Emanuel Gottlieb Leutze (May 24, 1816 – July 18, 1868) was a German American history painter best known for his painting Washington Crossing the Delaware. He is associated with the Düsseldorf school of painting.
Leutze was born in Schwäbisch Gmünd, Württemberg, Germany, and was brought to the United States as a child. His parents settled first in Fredericksburg, Virginia, and then at Philadelphia. His early education was good, though not especially in the direction of art. The first development of his artistic talent occurred while he was attending the sickbed of his father, when he attempted drawing to occupy the long hours of waiting. His father died in 1831. At 14, he was painting portraits for $5 apiece. Through such work, he supported himself after the death of his father. In 1834, he received his first instruction in art in classes of John Rubens Smith, a portrait painter in Philadelphia. He soon became skilled, and promoted a plan for publishing, in Washington, portraits of eminent American statesmen; however, he met with but slight encouragement.
In 1840, one of his paintings attracted attention and procured him several orders, which enabled him to go to the Kunstakademie Düsseldorf. Due to his anti-academic attitude, he studied only one year at the academy (in the class of Director Schadow). Mainly Leutze was affected by the painter Lessing. In 1842 he went to Munich, studying the works of Cornelius and Kaulbach, and, while there, finished his Columbus before the Queen. The following year he visited Venice and Rome, making studies from Titian and Michelangelo. His first work, Columbus before the Council of Salamanca was purchased by the Düsseldorf Art Union. A companion picture, Columbus in Chains, procured him the gold medal of the Brussels Art Exhibition, and was subsequently purchased by the Art Union in New York; it was the basis of the 1893 $2 Columbian Issue stamp. In 1845, after a tour in Italy, he returned to Düsseldorf, marrying Juliane Lottner and making his home there for 14 years.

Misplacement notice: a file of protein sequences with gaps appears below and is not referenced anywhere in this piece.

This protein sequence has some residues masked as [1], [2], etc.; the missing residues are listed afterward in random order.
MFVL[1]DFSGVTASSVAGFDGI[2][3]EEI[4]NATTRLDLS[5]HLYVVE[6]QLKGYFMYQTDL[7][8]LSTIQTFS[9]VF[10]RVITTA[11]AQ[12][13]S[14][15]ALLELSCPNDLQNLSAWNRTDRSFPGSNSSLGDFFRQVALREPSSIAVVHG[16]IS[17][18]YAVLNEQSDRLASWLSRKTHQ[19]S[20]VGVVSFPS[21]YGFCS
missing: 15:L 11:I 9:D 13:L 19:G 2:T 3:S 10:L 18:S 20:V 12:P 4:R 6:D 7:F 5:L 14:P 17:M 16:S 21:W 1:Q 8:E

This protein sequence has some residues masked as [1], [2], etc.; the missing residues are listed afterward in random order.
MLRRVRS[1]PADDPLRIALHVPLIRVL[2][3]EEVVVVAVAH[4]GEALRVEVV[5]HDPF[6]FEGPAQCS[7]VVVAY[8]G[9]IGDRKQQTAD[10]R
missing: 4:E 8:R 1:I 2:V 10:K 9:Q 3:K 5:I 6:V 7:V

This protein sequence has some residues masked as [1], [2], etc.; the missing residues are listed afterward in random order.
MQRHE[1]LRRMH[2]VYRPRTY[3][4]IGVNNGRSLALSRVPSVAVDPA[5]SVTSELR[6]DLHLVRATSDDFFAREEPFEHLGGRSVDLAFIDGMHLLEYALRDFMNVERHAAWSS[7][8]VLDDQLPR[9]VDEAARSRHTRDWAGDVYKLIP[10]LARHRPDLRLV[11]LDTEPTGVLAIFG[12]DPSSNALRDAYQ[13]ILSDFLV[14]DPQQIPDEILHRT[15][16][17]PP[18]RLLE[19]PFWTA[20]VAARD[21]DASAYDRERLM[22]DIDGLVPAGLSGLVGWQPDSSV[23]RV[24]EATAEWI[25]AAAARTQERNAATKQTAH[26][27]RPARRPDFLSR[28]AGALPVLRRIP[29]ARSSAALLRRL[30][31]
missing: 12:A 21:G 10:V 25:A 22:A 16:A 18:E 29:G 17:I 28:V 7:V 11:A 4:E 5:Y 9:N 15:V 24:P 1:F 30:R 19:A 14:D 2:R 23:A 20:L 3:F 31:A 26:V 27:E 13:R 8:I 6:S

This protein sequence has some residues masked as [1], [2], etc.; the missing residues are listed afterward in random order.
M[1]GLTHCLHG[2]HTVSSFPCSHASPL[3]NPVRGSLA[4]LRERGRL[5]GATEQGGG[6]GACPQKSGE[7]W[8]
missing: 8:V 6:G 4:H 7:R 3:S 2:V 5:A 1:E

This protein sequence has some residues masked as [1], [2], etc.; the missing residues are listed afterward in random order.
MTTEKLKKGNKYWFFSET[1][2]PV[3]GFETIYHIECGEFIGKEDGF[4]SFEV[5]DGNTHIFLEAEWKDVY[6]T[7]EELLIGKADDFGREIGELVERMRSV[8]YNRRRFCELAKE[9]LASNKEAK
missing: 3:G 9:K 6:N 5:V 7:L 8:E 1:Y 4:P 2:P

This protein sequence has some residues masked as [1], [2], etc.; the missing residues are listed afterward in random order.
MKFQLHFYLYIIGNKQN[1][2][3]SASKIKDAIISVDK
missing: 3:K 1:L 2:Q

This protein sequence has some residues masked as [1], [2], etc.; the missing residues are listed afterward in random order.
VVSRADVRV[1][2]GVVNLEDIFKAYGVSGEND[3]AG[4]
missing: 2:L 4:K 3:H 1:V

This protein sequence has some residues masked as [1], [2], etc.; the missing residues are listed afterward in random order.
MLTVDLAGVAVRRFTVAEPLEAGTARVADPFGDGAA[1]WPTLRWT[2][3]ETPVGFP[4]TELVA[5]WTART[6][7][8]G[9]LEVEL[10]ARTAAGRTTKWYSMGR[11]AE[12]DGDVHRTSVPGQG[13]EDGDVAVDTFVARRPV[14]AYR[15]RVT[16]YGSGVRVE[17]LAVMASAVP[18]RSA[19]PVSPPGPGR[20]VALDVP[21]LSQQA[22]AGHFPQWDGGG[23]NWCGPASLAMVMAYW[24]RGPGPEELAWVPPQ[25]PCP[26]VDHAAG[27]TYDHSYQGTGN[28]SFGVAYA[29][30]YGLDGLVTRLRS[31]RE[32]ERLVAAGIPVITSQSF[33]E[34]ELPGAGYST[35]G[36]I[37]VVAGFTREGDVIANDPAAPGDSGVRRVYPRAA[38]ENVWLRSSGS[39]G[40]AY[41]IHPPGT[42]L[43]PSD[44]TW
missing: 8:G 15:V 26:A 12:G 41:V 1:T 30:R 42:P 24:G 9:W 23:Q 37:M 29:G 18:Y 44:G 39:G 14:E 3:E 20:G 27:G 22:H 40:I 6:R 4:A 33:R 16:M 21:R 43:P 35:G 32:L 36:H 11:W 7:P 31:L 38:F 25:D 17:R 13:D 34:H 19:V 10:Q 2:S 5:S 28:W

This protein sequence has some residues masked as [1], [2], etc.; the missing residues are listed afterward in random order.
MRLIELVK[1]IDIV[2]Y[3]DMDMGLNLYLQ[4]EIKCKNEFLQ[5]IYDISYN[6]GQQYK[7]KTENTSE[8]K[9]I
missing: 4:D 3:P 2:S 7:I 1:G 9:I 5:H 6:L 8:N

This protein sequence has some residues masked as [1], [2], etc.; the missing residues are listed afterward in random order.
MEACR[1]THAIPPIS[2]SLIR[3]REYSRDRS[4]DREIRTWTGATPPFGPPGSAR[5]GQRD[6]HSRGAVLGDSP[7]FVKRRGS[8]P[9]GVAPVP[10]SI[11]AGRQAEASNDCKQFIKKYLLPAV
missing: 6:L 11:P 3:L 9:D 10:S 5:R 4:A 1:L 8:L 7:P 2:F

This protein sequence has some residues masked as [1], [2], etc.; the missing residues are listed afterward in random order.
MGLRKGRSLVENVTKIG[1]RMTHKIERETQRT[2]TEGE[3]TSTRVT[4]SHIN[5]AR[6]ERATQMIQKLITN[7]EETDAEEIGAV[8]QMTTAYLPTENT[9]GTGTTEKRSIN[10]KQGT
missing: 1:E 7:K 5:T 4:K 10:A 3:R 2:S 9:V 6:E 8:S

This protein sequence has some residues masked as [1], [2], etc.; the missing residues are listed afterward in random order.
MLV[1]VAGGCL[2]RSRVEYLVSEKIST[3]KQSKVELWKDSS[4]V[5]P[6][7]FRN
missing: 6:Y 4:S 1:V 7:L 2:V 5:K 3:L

During his years in Düsseldorf, he was a resource for visiting Americans: he found them places to live and work, provided introductions, and emotional and even financial support. For many years, he was the president of the Düsseldorf Artists' Association; in 1848, he was an early promoter of the “Malkasten” art association; and in 1857, he led the call for a gathering of artists which led to the founding of the Allgemeine deutsche Kunstgenossenschaft.
A strong supporter of Europe's Revolutions of 1848, Leutze decided to paint an image that would encourage Europe's liberal reformers with the example of the American Revolution. Using American tourists and art students as models and assistants, Leutze finished a first version of Washington Crossing the Delaware in 1850. Just after it was completed, the first version was damaged by fire in his studio, subsequently restored, and acquired by the Kunsthalle Bremen. On September 5, 1942, during World War II, it was destroyed in a bombing raid by the Allied forces. The second painting, a replica of the first, and even just bigger, was ordered 1850 by the Parisian art trader Adolphe Goupil for his New York branch and placed on exhibition on Broadway in October 1851. It is owned by the Metropolitan Museum of Art in New York. In 1854, Leutze finished his depiction of the Battle of Monmouth, "Washington rallying the troops at Monmouth," commissioned by an important Leutze patron, banker David Leavitt of New York City and Great Barrington, Massachusetts.
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